How does the landscape change if you’ve decided to let someone else be the owner? Leases come in several categories, but for this article, we’re referring to capital leases. Capital leases essentially equate to renting, with the ability to buy at the end of the contract. Here is a closer examination of the advantages and disadvantages in this scenario so you can better understand whether leasing makes sense for your business.
Advantages to leasing
What are the benefits of leasing a printer?
1. Freedom from responsibility
When it comes to upkeep, maintenance, and repairs, the manufacturer has service people who are intimately familiar with their product. Most lease companies are not only well-versed in how to fix their own machines, you can usually expect quick service or repair from them that’s also included in your lease pricing. For those with stressed-out IT departments, this is a major perk.
2. Lower initial investment
Even if cash flow is an issue, leasing allows you to get a high-tech printer into your office right away. Enjoy the prints and service plans, but pay each month instead of up front. For those who need a steady, planned budget, this option can help not only ease cash woes, but make accounting easier with a clear monthly cost. Buying one printer may not be a problem for your business, but getting 20 new machines into your office tomorrow may only be possible through a lease agreement.
3. Access to newer tech
When you buy a printer, you’re limited to that machine until you decide to invest again. With some lease contracts, on the other hand, you may have the option to “trade up” when tech changes. Whether this is included in the pricing plan or you pay an upgrade fee to modernize, the cost to upgrade may be significantly lower than a repurchase.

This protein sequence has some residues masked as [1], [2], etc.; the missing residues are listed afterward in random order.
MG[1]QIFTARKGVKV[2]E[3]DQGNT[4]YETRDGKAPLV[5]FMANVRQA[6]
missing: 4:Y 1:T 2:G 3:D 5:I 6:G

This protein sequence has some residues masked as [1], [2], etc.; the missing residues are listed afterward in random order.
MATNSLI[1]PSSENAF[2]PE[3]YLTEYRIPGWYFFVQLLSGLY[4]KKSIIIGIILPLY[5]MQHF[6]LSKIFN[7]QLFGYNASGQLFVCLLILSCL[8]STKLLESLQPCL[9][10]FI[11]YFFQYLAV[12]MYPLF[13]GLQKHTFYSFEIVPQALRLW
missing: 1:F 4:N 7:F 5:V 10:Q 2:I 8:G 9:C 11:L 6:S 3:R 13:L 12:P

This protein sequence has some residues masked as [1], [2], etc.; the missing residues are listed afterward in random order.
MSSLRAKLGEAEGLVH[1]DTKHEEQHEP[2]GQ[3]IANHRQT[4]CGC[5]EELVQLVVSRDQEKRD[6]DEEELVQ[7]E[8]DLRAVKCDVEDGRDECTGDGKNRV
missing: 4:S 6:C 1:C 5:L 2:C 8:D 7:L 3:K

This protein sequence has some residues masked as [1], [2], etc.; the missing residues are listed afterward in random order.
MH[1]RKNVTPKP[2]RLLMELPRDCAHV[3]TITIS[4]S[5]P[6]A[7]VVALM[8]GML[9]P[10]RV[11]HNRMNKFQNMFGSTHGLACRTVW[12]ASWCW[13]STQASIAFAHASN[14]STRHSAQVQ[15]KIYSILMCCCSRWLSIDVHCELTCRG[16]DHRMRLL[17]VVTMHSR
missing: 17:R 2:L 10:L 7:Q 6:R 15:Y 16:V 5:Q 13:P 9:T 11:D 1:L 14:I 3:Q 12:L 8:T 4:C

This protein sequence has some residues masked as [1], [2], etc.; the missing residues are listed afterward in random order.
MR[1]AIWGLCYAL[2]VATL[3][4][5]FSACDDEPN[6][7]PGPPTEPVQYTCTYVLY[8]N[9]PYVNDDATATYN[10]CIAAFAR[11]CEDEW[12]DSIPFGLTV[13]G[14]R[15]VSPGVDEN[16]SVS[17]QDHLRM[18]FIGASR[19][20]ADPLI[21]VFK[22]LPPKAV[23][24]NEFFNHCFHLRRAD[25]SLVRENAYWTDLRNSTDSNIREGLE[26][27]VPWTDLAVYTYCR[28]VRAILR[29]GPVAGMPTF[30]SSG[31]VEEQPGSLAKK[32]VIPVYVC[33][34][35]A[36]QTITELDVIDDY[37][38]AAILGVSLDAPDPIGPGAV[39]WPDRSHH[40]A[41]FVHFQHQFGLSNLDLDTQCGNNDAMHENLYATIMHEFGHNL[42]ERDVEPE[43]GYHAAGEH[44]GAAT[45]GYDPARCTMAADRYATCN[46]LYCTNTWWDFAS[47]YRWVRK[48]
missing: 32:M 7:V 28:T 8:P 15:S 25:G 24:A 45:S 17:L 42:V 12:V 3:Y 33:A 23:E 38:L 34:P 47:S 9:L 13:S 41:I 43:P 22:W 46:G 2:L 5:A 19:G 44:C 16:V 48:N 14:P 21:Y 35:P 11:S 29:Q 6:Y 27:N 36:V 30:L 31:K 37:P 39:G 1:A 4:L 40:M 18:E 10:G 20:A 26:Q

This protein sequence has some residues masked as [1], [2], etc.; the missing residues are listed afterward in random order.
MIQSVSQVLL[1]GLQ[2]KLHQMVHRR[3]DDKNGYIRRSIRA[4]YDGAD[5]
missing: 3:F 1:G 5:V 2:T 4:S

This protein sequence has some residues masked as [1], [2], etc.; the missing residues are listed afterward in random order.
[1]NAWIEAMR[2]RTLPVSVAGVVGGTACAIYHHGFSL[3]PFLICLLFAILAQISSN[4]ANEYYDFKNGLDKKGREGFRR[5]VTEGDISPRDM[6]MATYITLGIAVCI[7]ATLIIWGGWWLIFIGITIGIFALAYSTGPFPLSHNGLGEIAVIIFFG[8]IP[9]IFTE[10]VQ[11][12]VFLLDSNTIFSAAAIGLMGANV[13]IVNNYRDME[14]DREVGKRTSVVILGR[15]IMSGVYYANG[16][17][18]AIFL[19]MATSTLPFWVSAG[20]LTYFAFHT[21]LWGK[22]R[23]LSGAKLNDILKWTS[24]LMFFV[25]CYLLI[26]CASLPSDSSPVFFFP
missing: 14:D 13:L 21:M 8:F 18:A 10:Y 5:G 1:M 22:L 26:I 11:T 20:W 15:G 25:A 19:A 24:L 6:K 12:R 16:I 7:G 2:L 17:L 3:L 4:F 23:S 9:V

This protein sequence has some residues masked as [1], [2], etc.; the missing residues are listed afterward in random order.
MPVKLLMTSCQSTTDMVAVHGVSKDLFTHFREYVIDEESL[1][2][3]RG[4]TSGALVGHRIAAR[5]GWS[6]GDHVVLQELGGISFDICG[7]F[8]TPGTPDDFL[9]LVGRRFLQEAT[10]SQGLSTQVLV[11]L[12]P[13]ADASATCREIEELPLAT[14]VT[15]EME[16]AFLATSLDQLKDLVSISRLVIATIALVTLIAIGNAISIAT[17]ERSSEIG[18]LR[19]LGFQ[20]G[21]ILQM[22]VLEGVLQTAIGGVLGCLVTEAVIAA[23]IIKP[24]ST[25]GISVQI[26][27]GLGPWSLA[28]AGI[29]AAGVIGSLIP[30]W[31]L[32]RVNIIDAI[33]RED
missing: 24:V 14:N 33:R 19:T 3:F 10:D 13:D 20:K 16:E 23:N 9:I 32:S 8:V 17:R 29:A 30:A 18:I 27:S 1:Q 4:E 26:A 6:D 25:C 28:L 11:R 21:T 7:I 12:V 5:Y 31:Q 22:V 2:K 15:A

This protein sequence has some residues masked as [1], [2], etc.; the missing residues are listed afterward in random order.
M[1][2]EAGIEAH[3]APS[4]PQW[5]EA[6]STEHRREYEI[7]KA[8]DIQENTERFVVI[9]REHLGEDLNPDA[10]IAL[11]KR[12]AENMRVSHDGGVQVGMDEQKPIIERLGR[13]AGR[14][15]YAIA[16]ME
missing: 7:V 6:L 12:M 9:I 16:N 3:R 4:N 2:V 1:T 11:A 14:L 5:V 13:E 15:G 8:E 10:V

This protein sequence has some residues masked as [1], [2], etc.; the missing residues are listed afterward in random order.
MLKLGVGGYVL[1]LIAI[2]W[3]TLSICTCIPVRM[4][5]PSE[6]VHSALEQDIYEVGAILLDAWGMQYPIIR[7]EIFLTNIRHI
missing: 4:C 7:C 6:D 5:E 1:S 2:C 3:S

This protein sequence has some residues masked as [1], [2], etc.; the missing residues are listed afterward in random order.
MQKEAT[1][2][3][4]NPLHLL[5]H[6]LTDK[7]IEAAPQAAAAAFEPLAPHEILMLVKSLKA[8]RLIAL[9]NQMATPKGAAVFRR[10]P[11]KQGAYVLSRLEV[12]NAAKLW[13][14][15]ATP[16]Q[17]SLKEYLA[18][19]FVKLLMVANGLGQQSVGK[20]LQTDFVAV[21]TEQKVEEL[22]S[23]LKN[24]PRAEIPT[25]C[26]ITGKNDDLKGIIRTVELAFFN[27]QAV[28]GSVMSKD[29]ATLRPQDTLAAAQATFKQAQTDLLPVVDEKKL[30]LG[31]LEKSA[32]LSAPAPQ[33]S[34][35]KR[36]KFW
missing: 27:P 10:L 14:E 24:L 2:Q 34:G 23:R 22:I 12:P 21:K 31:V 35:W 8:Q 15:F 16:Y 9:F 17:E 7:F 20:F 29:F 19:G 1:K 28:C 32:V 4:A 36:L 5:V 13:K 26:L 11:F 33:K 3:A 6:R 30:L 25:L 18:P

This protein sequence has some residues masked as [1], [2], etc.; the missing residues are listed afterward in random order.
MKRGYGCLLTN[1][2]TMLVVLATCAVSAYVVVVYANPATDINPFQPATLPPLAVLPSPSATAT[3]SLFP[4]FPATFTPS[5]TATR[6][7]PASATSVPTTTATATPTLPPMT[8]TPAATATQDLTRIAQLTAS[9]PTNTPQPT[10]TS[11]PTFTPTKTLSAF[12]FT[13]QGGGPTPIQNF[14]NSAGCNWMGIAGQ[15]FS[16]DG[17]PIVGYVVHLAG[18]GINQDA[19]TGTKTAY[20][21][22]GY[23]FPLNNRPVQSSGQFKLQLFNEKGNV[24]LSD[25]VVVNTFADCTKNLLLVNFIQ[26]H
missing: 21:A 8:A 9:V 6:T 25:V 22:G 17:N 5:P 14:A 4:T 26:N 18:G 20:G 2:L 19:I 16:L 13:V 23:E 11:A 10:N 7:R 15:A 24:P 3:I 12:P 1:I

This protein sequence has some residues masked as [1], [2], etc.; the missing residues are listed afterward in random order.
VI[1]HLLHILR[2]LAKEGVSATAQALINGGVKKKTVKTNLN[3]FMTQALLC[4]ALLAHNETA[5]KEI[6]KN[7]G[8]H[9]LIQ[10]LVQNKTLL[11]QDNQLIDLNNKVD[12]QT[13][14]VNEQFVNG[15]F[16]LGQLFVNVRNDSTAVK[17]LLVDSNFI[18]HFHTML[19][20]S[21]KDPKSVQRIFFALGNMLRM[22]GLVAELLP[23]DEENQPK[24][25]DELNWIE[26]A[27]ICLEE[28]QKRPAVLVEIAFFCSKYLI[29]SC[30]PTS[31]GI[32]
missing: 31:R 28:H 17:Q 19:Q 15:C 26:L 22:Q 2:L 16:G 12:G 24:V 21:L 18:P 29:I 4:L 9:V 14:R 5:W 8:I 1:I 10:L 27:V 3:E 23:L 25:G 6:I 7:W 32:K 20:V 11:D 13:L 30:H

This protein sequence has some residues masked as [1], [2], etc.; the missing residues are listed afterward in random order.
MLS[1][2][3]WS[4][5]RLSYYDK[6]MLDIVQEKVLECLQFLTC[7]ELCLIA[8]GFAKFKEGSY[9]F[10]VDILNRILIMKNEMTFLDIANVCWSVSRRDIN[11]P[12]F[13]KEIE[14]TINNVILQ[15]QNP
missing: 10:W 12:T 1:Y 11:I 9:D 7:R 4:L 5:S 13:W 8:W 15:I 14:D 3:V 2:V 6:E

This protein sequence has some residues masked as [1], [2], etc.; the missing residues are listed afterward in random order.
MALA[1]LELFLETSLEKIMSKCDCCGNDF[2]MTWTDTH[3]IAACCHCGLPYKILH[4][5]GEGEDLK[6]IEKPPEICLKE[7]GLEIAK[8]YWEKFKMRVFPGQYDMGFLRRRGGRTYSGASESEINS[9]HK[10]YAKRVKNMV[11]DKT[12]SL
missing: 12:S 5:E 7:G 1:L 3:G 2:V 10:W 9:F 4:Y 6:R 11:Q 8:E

4. Easy disposal
Have you ever tried getting rid of an old printer or copier? With regulations making it difficult to simply dispose of your old devices in a landfill, leasing offers a simplified way to scrap your outdated printer.
Disadvantages to leasing
If it sounds like leasing is the answer to all your problems, don’t discount these downsides.
1. Lack of equity
Because you don't purchase the printer, you don't own it. That means it isn't an asset that assigns value to your business. For those who are trying to build equity, the move to leasing may be counterproductive.
2. Possible fewer tax advantages
While you can usually write off the cost of a lease, it may not give you the same returns as an outright purchase. You’ll want to speak with your accountant or tax professional for details but, as a general rule, you can deduct most of the money spent on eligible office equipment
and services. If you purchase outright, you’ll take a bigger benefit upfront, unlike leasing, where it’s spread out over time.
3. Usage limitations
With your own property, you can use it as you see fit. Leasing, of course, involves someone else’s gear. You’ll need to abide by their agreement, which may dictate how often you use the printer, the number of pages you print, and who has access to the printer. You may even be required to use their choice of paper or ink.
Which option is best?
There's no quick answer to tell you if leasing or buying is for you. Consider the answers to these questions to help you envision how you'll use a printer in your office and which option will best satisfy your needs:
- How many printers will we need?
- What is our initial budget?
- Are we likely to use it according to lease limitations?
- Do we want to have an asset when we’re done?
- What tax benefits do we need to see?
- Is there a need to upgrade frequently?
There are many printer purchase and lease programs available for businesses, and some have a hybrid approach, such as payment plans for ownership, business equipment financing, and rental programs with the option to buy out at the end. If you don’t see the exact thing you’re looking for in either a purchase or lease agreement, you can always ask.
You can also reach out to get a customized business analysis of your unique printing needs. HP’s managed print services
are just one way to streamline your printing, and our reps are on-hand to help you weigh the cost benefits of each, so you can feel confident in your choice, whatever that may be. Get in touch today to begin your free analysis.
About the Author: Linsey Knerl is a contributing writer for HP Tech@Work. Linsey is a Midwest-based author, public speaker, and member of the ASJA. She has a passion for helping consumers and small business owners do more with their resources via the latest tech solutions.